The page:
The Best Year in Gaming: 1985 vs. 2013

Welcome back to our Best Year in Gaming March Madness bracket competition! Yesterday we looked at 1982 – Atari’s last big year in the market, plus a phenomenal year for arcade games – and put it up against 2018, one of the best board game and indie game years on record. It was a closer result than the last few, but 2018 won out, in part because any mention of Atari’s E.T. – considered one of the worst games ever made – is bound to cause you to lose some votes.

Result: 2018 beats 1982

That wraps up our first round competition in the Southeast conference, where so far the older years have lost three out of four rounds. Tragic, but not entirely unexpected – even if you aren’t one of the hoary industry veterans it’s hard to expect the likes of Dungeon to go up against more modern games, and 1996 and 1997 are among the strongest in our competition.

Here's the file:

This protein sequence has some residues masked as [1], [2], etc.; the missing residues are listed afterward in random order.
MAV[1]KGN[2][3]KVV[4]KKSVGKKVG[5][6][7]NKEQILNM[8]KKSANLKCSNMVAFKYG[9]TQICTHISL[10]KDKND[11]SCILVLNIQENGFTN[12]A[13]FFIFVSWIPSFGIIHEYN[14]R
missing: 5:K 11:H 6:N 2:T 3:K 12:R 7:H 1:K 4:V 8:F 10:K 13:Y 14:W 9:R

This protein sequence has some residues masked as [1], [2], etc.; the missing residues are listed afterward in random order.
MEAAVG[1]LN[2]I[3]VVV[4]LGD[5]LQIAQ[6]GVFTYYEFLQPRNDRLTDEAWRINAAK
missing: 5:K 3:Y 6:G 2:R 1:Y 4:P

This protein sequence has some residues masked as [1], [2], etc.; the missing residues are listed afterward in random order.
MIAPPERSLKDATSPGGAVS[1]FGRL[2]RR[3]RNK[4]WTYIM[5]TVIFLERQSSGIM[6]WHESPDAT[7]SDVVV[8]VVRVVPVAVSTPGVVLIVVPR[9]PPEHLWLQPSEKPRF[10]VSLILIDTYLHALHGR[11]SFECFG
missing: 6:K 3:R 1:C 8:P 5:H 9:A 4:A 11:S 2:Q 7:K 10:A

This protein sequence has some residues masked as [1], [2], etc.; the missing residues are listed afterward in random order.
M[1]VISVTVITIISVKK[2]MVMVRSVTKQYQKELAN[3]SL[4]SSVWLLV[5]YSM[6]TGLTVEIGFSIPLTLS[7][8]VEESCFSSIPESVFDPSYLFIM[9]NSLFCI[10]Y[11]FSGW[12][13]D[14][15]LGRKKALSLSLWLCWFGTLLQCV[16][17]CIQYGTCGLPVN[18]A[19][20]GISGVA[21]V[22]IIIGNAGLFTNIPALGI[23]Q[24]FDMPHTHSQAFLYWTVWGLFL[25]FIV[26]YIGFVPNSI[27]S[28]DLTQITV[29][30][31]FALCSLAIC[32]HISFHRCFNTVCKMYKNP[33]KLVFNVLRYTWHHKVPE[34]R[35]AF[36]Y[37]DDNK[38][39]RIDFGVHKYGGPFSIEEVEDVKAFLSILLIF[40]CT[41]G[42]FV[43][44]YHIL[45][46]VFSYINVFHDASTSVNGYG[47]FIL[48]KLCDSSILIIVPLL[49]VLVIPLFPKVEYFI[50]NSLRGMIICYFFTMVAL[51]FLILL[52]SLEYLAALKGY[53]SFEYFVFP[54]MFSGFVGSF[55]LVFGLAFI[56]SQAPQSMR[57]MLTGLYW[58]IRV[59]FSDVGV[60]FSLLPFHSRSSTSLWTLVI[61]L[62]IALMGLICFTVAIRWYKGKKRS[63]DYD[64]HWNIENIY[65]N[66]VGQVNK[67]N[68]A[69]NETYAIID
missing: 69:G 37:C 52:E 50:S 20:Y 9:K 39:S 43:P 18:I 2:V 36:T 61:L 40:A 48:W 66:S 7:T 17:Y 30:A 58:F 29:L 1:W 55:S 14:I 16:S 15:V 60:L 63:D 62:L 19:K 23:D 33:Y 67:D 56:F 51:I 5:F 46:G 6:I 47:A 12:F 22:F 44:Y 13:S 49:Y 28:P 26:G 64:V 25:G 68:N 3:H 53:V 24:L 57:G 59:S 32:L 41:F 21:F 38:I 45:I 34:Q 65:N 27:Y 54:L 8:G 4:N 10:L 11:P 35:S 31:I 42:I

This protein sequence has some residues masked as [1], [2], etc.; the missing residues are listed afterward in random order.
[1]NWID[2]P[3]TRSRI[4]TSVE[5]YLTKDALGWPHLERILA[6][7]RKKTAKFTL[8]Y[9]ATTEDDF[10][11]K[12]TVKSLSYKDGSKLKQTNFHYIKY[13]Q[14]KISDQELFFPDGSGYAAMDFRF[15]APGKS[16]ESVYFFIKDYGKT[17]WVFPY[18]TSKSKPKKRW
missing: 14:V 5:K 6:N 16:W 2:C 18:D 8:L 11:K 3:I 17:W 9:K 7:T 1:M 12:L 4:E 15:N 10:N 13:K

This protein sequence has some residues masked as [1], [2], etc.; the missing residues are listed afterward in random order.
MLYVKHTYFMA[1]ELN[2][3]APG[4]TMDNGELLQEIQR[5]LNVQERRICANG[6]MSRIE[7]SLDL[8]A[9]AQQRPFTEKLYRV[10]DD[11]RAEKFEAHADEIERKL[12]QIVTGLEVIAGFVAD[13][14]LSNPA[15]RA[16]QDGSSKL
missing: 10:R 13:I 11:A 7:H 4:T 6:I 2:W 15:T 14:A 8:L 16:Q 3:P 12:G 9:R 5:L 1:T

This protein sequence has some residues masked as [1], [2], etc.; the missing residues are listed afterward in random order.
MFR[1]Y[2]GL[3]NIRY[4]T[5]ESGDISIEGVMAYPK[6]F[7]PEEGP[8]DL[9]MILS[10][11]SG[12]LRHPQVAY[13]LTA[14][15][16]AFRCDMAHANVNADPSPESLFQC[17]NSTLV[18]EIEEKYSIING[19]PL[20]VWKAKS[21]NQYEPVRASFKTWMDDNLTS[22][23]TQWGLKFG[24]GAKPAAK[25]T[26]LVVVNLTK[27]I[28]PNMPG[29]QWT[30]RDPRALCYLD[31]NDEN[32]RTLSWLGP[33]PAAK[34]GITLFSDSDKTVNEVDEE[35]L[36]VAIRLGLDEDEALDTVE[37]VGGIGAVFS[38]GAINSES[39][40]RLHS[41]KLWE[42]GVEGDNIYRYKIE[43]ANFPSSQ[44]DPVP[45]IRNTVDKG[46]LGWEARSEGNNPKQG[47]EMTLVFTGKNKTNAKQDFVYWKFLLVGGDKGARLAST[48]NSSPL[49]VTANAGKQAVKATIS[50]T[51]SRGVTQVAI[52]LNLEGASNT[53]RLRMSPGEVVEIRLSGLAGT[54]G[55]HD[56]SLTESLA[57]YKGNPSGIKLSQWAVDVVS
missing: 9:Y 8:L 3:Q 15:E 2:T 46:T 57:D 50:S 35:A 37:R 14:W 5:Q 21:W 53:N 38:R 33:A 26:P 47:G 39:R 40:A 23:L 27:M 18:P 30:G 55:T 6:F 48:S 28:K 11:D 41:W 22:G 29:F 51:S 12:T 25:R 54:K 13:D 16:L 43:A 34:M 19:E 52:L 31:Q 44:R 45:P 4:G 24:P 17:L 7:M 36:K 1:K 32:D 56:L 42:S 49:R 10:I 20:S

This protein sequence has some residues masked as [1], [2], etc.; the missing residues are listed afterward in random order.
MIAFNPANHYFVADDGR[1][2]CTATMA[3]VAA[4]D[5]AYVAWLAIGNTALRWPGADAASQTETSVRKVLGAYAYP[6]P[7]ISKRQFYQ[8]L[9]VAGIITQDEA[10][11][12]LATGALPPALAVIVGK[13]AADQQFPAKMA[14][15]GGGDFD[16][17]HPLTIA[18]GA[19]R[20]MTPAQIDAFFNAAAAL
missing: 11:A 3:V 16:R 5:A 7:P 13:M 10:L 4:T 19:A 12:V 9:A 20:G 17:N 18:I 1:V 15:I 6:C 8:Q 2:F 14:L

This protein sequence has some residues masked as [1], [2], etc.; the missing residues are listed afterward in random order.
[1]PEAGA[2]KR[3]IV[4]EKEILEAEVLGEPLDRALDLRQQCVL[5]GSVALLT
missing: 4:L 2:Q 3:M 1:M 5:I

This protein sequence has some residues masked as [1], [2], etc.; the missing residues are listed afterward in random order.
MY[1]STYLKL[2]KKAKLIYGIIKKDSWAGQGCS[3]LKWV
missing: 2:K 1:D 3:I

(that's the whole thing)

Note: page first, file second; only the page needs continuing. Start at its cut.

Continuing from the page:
Today we’re moving on to the Northeast Conference, where we have some decidedly tougher matchups, starting with one of the closest in our competition – 1985 vs. 2013.

VS.

1985 is the source of some truly amazing, all-time classic games, including two of the greatest and most important games of all time. It’s a year when Nintendo was building the future of home console gaming, planting the seeds of their 8-bit and 16-bit empire. It’s also the year fantasy football became widely accessible, if you’re on the sports side of things.

In the other corner 2013 is a bit of a transition year, featuring the launches of the PlayStation 4 and Xbox One game consoles to truly kick off the eighth generation of hardware. Despite that 2013 had a number of big releases, including two of the biggest MMOs of all time.

If you’re interested in voting on the outcome, head over to our Patreon and join our Discord server to vote. Otherwise, check back tomorrow for the winner and the next matchup in the Southeast Conference.

This article is part of a larger series on the best year in gaming. For more years, click this link. Have any questions or feedback? Drop us a note in the comments below or email us at contact@goonhammer.com.